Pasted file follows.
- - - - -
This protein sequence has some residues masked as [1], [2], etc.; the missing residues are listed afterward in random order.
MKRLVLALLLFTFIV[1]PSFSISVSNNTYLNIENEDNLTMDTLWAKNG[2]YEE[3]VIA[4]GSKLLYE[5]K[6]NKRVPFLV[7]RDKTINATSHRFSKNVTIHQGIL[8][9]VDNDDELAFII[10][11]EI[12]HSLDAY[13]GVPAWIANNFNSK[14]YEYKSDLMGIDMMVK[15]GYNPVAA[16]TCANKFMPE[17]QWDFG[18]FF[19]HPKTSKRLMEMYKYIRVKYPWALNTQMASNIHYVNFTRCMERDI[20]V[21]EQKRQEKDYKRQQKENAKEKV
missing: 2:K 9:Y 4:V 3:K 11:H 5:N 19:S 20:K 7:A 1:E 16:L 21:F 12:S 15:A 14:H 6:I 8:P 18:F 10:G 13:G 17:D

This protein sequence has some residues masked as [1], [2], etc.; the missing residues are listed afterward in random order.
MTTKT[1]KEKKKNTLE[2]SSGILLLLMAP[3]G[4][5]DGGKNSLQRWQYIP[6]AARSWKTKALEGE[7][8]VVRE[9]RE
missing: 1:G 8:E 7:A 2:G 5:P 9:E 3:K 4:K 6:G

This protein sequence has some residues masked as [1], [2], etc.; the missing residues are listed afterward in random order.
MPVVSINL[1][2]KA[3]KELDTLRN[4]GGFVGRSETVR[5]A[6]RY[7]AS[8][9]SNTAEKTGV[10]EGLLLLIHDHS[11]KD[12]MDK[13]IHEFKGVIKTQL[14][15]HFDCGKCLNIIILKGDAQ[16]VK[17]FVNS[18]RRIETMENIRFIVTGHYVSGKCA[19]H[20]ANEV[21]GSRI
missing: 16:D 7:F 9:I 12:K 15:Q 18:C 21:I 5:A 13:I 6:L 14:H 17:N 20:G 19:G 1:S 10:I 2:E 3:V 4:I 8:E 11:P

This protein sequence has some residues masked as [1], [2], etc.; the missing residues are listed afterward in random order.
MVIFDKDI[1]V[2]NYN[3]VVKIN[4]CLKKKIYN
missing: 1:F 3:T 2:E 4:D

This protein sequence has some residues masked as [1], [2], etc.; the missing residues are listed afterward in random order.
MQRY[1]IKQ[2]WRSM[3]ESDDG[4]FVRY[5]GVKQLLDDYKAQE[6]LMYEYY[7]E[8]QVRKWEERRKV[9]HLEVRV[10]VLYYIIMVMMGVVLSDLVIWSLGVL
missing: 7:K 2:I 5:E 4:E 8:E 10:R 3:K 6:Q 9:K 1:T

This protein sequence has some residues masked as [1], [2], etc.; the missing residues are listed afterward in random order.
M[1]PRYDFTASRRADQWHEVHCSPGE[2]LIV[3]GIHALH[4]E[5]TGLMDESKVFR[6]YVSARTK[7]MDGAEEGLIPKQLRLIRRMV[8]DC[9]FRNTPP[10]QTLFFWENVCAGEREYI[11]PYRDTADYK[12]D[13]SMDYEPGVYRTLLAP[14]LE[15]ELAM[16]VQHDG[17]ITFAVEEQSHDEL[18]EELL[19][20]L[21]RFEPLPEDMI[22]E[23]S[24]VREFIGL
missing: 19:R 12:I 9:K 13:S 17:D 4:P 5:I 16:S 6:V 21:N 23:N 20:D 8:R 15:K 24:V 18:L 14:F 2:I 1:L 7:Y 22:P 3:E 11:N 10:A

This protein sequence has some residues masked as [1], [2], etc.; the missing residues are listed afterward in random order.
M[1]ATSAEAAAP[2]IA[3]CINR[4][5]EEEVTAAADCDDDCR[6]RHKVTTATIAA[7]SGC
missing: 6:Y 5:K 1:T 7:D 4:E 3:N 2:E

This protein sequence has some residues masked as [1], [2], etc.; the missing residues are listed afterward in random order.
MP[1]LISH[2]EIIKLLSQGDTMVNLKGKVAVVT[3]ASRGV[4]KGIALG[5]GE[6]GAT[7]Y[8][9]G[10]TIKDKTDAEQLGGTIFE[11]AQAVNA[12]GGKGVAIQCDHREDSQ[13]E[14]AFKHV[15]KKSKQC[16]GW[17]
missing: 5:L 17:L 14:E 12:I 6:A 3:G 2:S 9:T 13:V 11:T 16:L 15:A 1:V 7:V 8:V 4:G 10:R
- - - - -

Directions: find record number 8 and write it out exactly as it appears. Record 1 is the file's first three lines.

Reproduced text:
This protein sequence has some residues masked as [1], [2], etc.; the missing residues are listed afterward in random order.
MP[1]LISH[2]EIIKLLSQGDTMVNLKGKVAVVT[3]ASRGV[4]KGIALG[5]GE[6]GAT[7]Y[8][9]G[10]TIKDKTDAEQLGGTIFE[11]AQAVNA[12]GGKGVAIQCDHREDSQ[13]E[14]AFKHV[15]KKSKQC[16]GW[17]
missing: 5:L 17:L 14:E 12:I 6:A 3:G 2:S 9:T 13:V 11:T 16:L 15:A 1:V 7:V 8:V 4:G 10:R